Tar Sands

What Are Tar Sands?

Tar Sands Open Pit Mine

Tar Sands Open Pit Mine, Alberta Canada

Tar sands (also referred to as “oil sands” or “heavy crude”) is made up of a thick petroleum sludge called bitumen, mixed with clay, water, and sand. This mixture is scraped or steamed out of vast deposits in Alberta, Canada, leaving behind a sprawling, toxic wasteland where boreal forests once stood. Because bitumen is so thick, it must be diluted with thin natural gas condensates- including the carcinogen benzene- before it will flow through a pipe. This mix of bitumen oil and chemical diluent is referred to “diluted bitumen” or dilbit for short.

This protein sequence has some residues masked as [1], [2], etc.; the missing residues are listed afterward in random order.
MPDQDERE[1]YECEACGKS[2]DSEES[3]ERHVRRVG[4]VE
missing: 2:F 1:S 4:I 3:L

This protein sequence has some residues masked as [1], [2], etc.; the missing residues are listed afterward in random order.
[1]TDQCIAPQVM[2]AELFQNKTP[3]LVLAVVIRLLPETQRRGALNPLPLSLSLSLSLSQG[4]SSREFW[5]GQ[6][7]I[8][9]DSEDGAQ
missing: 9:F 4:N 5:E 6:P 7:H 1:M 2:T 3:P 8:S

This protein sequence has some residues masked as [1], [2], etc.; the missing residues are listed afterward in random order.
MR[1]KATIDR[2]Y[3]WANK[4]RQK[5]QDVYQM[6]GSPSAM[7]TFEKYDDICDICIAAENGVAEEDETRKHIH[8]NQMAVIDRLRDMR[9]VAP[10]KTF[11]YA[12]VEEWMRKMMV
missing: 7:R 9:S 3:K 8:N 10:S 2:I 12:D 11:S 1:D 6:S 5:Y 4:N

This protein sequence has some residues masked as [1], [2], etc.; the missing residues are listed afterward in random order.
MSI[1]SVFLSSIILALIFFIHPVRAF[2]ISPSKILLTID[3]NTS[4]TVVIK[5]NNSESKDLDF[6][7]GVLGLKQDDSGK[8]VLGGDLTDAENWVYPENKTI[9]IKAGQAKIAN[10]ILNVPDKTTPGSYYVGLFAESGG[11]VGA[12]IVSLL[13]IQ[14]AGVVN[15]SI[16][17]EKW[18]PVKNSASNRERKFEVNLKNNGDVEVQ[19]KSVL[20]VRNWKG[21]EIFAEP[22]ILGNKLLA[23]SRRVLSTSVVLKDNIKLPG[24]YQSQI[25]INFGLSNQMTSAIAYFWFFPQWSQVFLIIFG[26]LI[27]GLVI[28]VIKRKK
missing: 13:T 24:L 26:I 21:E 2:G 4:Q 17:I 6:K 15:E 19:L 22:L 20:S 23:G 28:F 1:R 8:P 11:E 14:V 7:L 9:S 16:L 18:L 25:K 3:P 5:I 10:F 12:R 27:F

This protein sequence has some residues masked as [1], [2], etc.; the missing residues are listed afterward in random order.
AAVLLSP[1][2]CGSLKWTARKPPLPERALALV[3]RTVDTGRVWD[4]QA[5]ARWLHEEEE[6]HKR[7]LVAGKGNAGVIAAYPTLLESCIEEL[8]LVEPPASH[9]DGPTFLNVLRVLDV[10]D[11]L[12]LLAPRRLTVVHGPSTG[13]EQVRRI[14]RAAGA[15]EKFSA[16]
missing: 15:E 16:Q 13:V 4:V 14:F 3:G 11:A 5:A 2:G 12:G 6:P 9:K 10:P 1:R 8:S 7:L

Tar sands can be open-pit or strip mined and refined into oil. The Wisconsin Petroleum Council estimates that 80% of our gasoline comes from tar sands oil. Producing a barrel of tar sands oil is a more expensive and destructive process than drilling for conventional crude oil, and the process generates 22% more carbon dioxide emissions than conventional oil. Sadly, our efforts to drive more fuel efficient vehicles are significantly undercut by the lack of cleaner-burning fuels to put in our gas tanks here in the Great Lakes region.